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Multiple hereditary exostoses
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Multiple hereditary exostoses

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Synopsis

A rare, autosomal dominant genetic condition resulting in the development of multiple osteochondromas (exostoses) at the metaphyses or diaphyses of long bones, commonly affecting the vertebrae, ribs, limbs, hands, fingers, shoulders, and hips. Caused by mutations in the EXT1 or EXT2 genes. Osteochondromas are benign tumors consisting of bone overgrowths and capped with cartilage. They begin formation during regular bone growth and stop growing when the patient reaches skeletal maturity. The severity of the condition is widely variable. The presence of osteochondromas can cause pain, short stature, various deformities, limb length discrepancy, hip dysplasia, and movement difficulties. The deformities may also cause nerve, blood vessel, or spinal cord compression. Most exostoses remain benign, but some may become malignant.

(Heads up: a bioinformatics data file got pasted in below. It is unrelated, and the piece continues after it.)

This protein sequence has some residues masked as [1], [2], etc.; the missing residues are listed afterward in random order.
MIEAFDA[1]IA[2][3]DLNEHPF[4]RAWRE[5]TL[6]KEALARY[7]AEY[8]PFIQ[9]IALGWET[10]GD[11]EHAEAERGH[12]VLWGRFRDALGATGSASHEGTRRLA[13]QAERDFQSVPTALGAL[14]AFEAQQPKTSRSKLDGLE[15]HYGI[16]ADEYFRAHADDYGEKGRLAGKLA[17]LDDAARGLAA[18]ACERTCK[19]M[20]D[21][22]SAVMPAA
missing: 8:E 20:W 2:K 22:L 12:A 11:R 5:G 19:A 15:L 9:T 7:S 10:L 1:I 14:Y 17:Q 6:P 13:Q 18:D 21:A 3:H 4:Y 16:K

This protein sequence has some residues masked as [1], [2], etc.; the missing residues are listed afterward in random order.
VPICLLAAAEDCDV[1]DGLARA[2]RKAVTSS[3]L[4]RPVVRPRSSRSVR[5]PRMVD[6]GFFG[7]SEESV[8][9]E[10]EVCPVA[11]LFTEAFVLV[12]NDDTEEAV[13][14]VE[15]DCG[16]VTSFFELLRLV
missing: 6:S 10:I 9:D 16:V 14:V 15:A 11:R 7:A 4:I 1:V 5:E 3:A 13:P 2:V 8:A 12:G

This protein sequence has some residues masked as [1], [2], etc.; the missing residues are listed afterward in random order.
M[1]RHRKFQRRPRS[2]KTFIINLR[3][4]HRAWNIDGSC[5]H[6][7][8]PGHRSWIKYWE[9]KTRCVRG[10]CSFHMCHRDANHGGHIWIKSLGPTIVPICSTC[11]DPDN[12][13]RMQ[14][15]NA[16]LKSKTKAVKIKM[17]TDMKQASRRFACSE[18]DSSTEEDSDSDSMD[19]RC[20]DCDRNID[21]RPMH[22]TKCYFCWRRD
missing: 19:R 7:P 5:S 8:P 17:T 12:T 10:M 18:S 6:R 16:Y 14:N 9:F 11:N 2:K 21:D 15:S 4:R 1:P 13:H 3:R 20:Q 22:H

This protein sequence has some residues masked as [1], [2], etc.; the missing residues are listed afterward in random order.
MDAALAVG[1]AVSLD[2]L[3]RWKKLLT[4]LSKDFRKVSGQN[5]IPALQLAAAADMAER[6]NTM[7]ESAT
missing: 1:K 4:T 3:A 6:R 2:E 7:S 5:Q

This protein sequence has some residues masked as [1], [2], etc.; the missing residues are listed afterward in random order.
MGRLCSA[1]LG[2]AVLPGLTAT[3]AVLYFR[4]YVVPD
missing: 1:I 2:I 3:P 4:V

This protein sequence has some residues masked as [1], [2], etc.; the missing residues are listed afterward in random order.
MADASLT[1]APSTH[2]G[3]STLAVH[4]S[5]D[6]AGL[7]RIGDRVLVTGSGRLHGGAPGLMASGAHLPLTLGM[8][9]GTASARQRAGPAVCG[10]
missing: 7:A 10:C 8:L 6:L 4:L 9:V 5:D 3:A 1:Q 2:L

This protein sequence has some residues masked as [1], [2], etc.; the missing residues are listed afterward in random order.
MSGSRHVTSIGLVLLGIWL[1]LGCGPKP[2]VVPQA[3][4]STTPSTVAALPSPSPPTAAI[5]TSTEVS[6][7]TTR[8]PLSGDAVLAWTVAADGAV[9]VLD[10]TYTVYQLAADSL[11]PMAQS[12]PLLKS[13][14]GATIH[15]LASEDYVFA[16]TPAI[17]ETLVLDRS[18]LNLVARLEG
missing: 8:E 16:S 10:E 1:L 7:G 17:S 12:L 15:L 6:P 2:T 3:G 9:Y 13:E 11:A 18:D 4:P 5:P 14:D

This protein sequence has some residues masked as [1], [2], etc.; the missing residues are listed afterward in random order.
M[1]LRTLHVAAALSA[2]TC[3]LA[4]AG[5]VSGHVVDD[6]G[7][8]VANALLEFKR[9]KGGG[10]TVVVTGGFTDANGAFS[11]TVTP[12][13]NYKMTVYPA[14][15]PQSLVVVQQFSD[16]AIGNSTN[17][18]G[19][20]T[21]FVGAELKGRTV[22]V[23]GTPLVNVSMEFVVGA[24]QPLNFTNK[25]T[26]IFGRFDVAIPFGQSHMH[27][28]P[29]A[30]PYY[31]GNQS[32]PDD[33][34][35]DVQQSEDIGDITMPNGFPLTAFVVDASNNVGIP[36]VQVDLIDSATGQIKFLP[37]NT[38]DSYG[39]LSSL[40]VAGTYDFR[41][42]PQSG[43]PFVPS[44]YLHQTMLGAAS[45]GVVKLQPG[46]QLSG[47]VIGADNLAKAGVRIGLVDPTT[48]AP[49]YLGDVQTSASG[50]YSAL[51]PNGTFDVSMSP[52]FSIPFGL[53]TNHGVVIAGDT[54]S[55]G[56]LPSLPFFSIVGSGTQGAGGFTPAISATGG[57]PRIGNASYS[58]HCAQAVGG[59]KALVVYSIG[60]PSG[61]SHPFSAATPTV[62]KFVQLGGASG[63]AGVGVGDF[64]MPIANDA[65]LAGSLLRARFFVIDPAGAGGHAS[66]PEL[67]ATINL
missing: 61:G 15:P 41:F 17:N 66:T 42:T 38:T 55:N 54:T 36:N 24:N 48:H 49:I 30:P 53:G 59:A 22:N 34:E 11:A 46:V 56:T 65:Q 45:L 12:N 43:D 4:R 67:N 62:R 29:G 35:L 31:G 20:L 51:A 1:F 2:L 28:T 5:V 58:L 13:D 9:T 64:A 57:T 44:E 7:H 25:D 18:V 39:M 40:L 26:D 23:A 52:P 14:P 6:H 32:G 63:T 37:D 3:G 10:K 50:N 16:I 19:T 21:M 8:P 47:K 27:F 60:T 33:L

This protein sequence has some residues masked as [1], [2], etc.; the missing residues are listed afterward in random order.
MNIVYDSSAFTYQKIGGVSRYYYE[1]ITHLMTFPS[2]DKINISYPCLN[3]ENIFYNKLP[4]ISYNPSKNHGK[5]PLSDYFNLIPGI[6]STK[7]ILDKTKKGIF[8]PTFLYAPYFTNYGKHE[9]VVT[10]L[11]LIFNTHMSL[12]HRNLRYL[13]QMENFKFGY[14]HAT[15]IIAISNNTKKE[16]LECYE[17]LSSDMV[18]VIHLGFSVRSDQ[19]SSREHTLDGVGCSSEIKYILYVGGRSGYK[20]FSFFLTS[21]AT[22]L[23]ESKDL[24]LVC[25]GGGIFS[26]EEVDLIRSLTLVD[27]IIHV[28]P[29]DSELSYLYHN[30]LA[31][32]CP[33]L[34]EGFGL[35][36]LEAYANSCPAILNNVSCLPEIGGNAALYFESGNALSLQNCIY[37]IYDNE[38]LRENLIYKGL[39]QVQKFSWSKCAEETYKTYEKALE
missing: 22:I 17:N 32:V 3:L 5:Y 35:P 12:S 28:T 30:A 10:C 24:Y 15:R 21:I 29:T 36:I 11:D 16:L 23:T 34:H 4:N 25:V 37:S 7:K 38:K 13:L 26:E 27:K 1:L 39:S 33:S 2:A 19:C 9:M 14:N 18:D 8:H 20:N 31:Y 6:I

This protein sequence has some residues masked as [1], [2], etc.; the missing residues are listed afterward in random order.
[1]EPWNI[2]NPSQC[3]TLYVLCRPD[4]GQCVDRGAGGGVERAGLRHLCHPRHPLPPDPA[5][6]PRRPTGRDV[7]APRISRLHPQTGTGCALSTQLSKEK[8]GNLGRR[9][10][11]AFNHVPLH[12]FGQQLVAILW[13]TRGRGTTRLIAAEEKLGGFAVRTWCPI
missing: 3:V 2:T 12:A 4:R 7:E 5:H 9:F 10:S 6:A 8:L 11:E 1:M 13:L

For more information, see OMIM.

Codes

ICD10CM:
Q78.6 – Multiple congenital exostoses

SNOMEDCT:
254044004 – Multiple congenital exostosis

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Last Updated: 03/29/2017
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Multiple hereditary exostoses
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Multiple hereditary exostoses : Bone pain, Exostosis, Short stature, Neuralgia, Limited range of motion
Imaging Studies image of Multiple hereditary exostoses
In a patient with multiple hereditary exostoses, there are multiple sessile and pedunculated osteochondromas projecting off of the humerus, scapula, and clavicle.
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